Of course, every vacuum tube has somewhat of a “signature sound,” with the 12AX7-based preamplifiers perhaps the most lush, the 6922 somewhat less but still unmistakably “tubey” sounding, and the 6H30 more dynamic and forceful. However, ARC has done a fantastic job at creating a circuit that is tonally gratifying and yet, never sacrifices musicality.

Sound vs. Value

With so many excellent phono preamplifiers in the $1,000-$1,500 range, stepping up to this price range, and the PH 6 in particular, offers significant advantages, the main being resolution and clarity. When listening to live acoustic music in a decent environment, it allows nothing to stand between you and the music. Think of the layers of electronics, wire, and listening room anomalies–all adding their own cloudiness and distortions to the presentation you hear in your listening chair–as if they were thin sheets of semi-transparent fabric. A significant upgrade to your system will sound as if you’ve removed a few sheets of fabric between you and the musical presentation at hand. When comparing the PH 6 to some of my favorite phonostage examples in the $1,500 range, this experience clearly became the case: the music was that much more believable when played through the PH 6.

This effect wasn’t limited to acoustic music. While the PH 6 did a tremendous job with the nuances of Keith Jarrett’s acoustic piano work, listening to Herbie Hancock’s Head Hunters felt livelier as well. And although many dedicated audiophiles raise an eyebrow at heavier rock music, it represents another torture test that separates mediocre components from the excellent. A wall of Marshall amplifiers is just as tough to capture as the scale of as a symphony orchestra. Both require a level of dynamics and weight, allowing the listener to forget about the system and delve into the music. I found the PH 6 to be as adept at capturing the nuance in the layered guitars of the recent High on Fire album as I did during the loudest bits of Mahler’s F.

Further Listening

After a couple hundred hours of run-in time and experimenting with various cartridges, most of the final listening was done with the Rega P9/RB1000 and the Lyra Dorian, Sumiko Blackbird, and Shelter 501 II. The latter are all about the same price and in line with what I expect someone to pair with a phonostage of this quality. However, the PH 6 has such a high enough level of performance that cartridges costing twice as much will deliver sheer excellence, so you have room to expand your analog capabilities with this preamp should you require it.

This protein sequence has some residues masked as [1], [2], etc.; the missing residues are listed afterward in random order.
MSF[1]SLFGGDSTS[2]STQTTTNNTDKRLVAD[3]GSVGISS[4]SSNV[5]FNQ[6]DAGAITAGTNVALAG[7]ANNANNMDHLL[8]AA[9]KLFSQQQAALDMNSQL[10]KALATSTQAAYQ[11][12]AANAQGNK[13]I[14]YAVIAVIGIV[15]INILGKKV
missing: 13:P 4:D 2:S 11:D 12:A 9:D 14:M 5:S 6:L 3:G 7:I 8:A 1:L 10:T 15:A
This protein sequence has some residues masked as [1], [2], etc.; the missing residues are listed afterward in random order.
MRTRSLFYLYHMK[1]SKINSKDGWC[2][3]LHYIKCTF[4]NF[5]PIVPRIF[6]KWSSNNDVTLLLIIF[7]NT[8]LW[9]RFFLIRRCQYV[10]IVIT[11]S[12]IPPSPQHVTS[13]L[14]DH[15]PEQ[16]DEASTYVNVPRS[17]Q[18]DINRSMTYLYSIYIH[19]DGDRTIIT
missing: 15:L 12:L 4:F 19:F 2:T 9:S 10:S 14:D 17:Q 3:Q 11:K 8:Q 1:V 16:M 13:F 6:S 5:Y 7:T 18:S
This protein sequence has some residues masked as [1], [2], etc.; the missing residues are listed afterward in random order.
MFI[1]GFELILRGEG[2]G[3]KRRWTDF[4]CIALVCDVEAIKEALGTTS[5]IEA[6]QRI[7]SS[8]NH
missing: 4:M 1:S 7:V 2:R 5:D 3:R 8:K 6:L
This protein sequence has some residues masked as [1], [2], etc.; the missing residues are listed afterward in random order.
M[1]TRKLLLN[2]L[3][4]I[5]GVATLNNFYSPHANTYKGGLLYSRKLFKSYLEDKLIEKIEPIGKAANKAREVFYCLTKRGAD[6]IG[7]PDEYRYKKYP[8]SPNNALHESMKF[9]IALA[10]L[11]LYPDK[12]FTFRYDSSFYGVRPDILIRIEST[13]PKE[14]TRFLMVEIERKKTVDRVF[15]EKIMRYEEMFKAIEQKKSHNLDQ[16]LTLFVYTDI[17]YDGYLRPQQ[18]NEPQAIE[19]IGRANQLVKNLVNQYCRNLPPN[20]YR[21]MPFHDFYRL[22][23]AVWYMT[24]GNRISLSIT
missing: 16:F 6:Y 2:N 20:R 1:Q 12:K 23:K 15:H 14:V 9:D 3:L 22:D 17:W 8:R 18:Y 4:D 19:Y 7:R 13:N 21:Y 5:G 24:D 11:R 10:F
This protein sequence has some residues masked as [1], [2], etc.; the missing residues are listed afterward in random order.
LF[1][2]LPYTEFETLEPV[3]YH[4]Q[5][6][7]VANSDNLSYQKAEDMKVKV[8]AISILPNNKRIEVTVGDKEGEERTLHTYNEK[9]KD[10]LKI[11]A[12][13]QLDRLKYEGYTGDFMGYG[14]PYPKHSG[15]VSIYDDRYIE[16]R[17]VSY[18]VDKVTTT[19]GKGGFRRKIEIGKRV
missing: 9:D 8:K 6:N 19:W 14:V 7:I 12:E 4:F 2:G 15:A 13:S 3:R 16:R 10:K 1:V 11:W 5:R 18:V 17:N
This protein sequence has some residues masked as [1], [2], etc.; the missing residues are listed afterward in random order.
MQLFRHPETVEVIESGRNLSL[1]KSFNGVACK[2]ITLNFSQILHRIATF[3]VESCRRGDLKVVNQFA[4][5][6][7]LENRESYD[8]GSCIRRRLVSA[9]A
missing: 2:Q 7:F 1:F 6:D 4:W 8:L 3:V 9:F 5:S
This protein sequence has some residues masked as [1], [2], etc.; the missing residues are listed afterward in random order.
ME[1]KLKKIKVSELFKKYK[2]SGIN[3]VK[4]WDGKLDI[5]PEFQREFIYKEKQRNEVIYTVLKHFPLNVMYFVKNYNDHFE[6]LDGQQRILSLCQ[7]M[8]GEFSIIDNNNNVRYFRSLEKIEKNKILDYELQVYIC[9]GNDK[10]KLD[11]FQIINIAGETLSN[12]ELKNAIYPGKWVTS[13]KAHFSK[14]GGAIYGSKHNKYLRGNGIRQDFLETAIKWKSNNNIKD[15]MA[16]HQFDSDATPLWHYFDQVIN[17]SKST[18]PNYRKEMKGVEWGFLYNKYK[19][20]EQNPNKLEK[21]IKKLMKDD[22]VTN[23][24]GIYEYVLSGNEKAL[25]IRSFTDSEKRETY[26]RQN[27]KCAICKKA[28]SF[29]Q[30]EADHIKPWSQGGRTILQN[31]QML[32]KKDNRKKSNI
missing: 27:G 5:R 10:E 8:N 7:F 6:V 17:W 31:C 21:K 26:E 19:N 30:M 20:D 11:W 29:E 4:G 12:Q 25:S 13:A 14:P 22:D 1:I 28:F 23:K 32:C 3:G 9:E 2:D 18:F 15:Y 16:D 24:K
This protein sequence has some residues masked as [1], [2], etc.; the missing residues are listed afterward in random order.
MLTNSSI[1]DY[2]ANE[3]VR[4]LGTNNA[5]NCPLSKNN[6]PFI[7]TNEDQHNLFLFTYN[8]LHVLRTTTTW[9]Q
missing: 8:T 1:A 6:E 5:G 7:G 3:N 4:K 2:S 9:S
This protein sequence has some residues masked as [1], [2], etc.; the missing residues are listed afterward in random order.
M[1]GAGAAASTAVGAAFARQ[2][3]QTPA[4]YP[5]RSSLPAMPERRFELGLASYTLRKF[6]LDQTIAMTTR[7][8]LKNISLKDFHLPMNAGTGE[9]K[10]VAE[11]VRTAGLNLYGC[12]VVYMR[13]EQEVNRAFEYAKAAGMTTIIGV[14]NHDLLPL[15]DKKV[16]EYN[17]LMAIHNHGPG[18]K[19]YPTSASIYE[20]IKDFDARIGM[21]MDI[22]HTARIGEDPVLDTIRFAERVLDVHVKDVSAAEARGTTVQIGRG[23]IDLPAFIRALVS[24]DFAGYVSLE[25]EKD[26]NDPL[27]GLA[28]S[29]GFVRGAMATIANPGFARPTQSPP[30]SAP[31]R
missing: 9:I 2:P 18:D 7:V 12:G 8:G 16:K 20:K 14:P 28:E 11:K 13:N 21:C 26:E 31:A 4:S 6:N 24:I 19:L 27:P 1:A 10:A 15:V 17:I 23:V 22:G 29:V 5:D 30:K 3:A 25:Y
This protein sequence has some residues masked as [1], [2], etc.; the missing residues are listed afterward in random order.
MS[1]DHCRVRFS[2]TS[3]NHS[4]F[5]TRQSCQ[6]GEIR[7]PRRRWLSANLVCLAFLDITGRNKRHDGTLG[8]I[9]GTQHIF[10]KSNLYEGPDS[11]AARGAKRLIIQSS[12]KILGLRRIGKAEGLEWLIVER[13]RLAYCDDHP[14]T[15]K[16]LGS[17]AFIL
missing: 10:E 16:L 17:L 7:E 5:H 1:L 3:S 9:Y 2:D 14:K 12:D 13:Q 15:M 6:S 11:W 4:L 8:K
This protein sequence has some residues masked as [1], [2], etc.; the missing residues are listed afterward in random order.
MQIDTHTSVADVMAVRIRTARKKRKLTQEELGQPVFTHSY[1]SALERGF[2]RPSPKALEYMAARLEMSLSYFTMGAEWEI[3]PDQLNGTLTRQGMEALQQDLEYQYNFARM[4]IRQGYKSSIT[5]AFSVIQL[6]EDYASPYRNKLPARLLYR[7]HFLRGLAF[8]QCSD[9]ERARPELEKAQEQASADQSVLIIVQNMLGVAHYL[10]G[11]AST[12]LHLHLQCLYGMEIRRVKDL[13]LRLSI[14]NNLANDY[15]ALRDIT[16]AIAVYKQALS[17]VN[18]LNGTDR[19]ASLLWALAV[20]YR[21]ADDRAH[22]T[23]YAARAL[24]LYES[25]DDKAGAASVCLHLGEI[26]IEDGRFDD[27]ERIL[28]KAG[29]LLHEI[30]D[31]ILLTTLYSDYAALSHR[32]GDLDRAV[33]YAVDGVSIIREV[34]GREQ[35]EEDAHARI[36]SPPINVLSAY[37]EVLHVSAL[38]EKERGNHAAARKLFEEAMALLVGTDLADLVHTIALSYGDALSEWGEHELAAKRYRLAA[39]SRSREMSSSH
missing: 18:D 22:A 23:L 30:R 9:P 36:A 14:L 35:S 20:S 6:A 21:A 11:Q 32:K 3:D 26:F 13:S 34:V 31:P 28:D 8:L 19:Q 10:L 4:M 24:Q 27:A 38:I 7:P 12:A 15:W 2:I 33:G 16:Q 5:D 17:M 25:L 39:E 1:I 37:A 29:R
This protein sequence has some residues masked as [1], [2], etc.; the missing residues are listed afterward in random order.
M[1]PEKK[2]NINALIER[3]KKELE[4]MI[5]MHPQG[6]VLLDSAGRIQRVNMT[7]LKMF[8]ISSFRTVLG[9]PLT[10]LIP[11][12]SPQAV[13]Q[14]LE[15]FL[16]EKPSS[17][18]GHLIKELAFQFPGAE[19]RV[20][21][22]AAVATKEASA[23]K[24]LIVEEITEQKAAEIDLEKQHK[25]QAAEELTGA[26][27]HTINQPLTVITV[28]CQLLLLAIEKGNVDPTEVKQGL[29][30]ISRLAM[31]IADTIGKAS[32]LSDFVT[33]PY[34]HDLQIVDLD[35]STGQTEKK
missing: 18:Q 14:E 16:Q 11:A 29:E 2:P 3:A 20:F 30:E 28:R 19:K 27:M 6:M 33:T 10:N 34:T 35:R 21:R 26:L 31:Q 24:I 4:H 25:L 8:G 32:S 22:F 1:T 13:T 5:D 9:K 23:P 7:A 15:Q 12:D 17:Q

Much like the REF Phono 2, I found the hybrid FET/vacuum tube combination without fault, producing a very quiet backdrop for my favorite analog recordings. You’ll have to put your ear right up to the tweeter and crank up the volume way past normal listening levels to hear the most faint sound coming from the PH 6. I guarantee that it’s quieter than the background of any LP you own. Combined with the punchy, dynamic sound of the 6H30 tubes, the music reproduced by the PH 6 features a good level of dynamic contrast and weight. On pristine recordings, you might mistake the PH 6’s sound to be CD quiet. Yet it still has enough analog magic to let you know that you aren’t listening to digital.

A Worthy Successor

The PH 6 is an excellent phono preamplifier, offering excellent sonic performance, build quality, and value. In comparison to other phono preamplifiers, both models costing considerably more and less, its price is spot on. The PH 6 also stood up well when compared to ARC’s top-of-the-line REF Phono 2; the lineage is immediately evident. The only potential limitation of the PH 6 may be related to the 58 db gain figure when combined with a handful of very low-output cartridges below .4mv. However, considering the range of excellent cartridges above that figure, finding something you like should not prove difficult.

When going from regular, to large, to super size (PH 6, PH7, REF Phono 2), the listener will find the tonal qualities to be very similar, each increasing model offering more dynamic range, and more low level detail and increased resolution, along with increased functionality. Taking these points into consideration, it’s easy to see why ARC continues to enjoy such a loyal customer base. So whether you are a new customer or legacy customer waiting to trade up, you will enjoy the PH 6.

– Jeff Dorgay

Audio Research PH 6 Phono Preamplifier

MSRP:  $3,495

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Analog sources AVID Volvere SP w/Triplanar arm and Zu Denon 103 cartridge    Rega P9 w/RB1000 arm    Lyra Dorian    Sumiko Blackbird   Shelter 501 II cartridges
Preamplifiers Conrad Johnson ACT 2/series 2    Burmester 011
Power Amplifiers Burmester 011    Octave MRE 130 monoblocks
Speakers GamuT S9    B&W 805D    Magnepan 1.6
Cable Shunyata Aurora I/C    Stratos SP
Power Running Springs Dmitri and Maxim line conditioners
Accessories Furutech DeMag    Loricraft PRC 2 record cleaner    MoFi fluids